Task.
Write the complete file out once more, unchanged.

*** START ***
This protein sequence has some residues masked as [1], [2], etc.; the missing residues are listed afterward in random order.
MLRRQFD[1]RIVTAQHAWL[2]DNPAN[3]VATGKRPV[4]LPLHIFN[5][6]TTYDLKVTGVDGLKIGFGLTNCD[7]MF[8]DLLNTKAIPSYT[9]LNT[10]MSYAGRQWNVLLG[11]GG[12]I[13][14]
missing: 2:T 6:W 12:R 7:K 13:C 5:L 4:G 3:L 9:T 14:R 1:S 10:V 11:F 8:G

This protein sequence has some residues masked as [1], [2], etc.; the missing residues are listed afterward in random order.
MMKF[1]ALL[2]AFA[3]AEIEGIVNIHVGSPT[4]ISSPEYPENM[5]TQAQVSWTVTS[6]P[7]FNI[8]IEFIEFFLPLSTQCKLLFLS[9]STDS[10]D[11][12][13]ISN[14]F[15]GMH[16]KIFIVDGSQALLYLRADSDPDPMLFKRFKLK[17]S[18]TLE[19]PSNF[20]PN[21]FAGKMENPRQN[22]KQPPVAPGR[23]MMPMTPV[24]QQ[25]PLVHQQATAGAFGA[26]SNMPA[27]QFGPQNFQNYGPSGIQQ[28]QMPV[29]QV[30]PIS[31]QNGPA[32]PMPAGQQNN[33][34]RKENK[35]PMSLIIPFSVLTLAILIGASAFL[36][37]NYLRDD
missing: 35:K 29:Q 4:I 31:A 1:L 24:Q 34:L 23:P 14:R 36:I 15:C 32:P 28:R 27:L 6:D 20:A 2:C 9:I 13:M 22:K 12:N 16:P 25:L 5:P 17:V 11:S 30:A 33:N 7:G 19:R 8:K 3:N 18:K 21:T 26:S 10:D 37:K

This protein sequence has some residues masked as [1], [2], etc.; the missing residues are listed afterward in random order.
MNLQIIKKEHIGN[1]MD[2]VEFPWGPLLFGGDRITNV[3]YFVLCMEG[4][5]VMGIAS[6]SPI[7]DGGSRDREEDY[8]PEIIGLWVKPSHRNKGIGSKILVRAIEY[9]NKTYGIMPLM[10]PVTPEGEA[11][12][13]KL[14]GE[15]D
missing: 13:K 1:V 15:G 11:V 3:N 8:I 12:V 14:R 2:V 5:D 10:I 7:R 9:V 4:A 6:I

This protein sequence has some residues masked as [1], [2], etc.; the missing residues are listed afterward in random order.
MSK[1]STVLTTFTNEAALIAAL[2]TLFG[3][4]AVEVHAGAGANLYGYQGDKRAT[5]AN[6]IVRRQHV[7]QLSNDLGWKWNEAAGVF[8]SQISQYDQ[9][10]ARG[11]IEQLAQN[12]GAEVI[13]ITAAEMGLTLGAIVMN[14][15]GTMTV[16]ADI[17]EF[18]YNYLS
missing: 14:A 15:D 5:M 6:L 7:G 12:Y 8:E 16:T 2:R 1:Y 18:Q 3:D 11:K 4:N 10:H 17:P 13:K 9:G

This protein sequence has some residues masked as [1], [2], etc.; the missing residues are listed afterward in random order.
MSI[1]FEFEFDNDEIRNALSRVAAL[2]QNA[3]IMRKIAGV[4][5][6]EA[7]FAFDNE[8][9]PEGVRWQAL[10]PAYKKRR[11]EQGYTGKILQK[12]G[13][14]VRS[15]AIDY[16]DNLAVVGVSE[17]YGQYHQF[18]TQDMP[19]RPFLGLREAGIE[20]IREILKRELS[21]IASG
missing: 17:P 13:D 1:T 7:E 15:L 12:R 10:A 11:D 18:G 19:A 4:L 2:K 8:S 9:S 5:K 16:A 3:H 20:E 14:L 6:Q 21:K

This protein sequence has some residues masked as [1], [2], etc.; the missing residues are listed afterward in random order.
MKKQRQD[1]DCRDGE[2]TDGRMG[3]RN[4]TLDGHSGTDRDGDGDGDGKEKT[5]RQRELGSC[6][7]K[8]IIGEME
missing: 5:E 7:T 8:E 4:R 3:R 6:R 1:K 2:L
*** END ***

This protein sequence has some residues masked as [1], [2], etc.; the missing residues are listed afterward in random order.
MLRRQFD[1]RIVTAQHAWL[2]DNPAN[3]VATGKRPV[4]LPLHIFN[5][6]TTYDLKVTGVDGLKIGFGLTNCD[7]MF[8]DLLNTKAIPSYT[9]LNT[10]MSYAGRQWNVLLG[11]GG[12]I[13][14]
missing: 2:T 6:W 12:R 7:K 13:C 5:L 4:G 3:L 9:T 14:R 1:S 10:V 11:F 8:G

This protein sequence has some residues masked as [1], [2], etc.; the missing residues are listed afterward in random order.
MMKF[1]ALL[2]AFA[3]AEIEGIVNIHVGSPT[4]ISSPEYPENM[5]TQAQVSWTVTS[6]P[7]FNI[8]IEFIEFFLPLSTQCKLLFLS[9]STDS[10]D[11][12][13]ISN[14]F[15]GMH[16]KIFIVDGSQALLYLRADSDPDPMLFKRFKLK[17]S[18]TLE[19]PSNF[20]PN[21]FAGKMENPRQN[22]KQPPVAPGR[23]MMPMTPV[24]QQ[25]PLVHQQATAGAFGA[26]SNMPA[27]QFGPQNFQNYGPSGIQQ[28]QMPV[29]QV[30]PIS[31]QNGPA[32]PMPAGQQNN[33][34]RKENK[35]PMSLIIPFSVLTLAILIGASAFL[36][37]NYLRDD
missing: 35:K 29:Q 4:I 31:A 1:L 24:Q 34:L 23:P 14:R 36:I 15:C 32:P 28:R 27:L 6:D 20:A 2:C 9:I 13:M 22:K 12:N 16:P 25:L 5:P 17:V 11:S 30:A 33:N 7:G 19:R 8:K 3:N 18:K 21:T 26:S 10:D 37:K

This protein sequence has some residues masked as [1], [2], etc.; the missing residues are listed afterward in random order.
MNLQIIKKEHIGN[1]MD[2]VEFPWGPLLFGGDRITNV[3]YFVLCMEG[4][5]VMGIAS[6]SPI[7]DGGSRDREEDY[8]PEIIGLWVKPSHRNKGIGSKILVRAIEY[9]NKTYGIMPLM[10]PVTPEGEA[11][12][13]KL[14]GE[15]D
missing: 13:K 1:V 15:G 11:V 3:N 8:I 12:V 14:R 2:V 5:D 10:I 7:R 9:V 4:A 6:I

This protein sequence has some residues masked as [1], [2], etc.; the missing residues are listed afterward in random order.
MSK[1]STVLTTFTNEAALIAAL[2]TLFG[3][4]AVEVHAGAGANLYGYQGDKRAT[5]AN[6]IVRRQHV[7]QLSNDLGWKWNEAAGVF[8]SQISQYDQ[9][10]ARG[11]IEQLAQN[12]GAEVI[13]ITAAEMGLTLGAIVMN[14][15]GTMTV[16]ADI[17]EF[18]YNYLS
missing: 14:A 15:D 5:M 6:L 7:G 12:Y 8:E 16:T 2:R 1:Y 18:Q 3:D 11:K 4:N 10:H 17:P 13:K 9:G

This protein sequence has some residues masked as [1], [2], etc.; the missing residues are listed afterward in random order.
MSI[1]FEFEFDNDEIRNALSRVAAL[2]QNA[3]IMRKIAGV[4][5][6]EA[7]FAFDNE[8][9]PEGVRWQAL[10]PAYKKRR[11]EQGYTGKILQK[12]G[13][14]VRS[15]AIDY[16]DNLAVVGVSE[17]YGQYHQF[18]TQDMP[19]RPFLGLREAGIE[20]IREILKRELS[21]IASG
missing: 17:P 13:D 1:T 7:E 15:L 12:R 10:A 11:D 18:G 19:A 4:L 2:K 8:S 9:S 5:K 16:A 3:H 20:E 14:L 6:Q 21:K

This protein sequence has some residues masked as [1], [2], etc.; the missing residues are listed afterward in random order.
MKKQRQD[1]DCRDGE[2]TDGRMG[3]RN[4]TLDGHSGTDRDGDGDGDGKEKT[5]RQRELGSC[6][7]K[8]IIGEME
missing: 5:E 7:T 8:E 4:R 3:R 6:R 1:K 2:L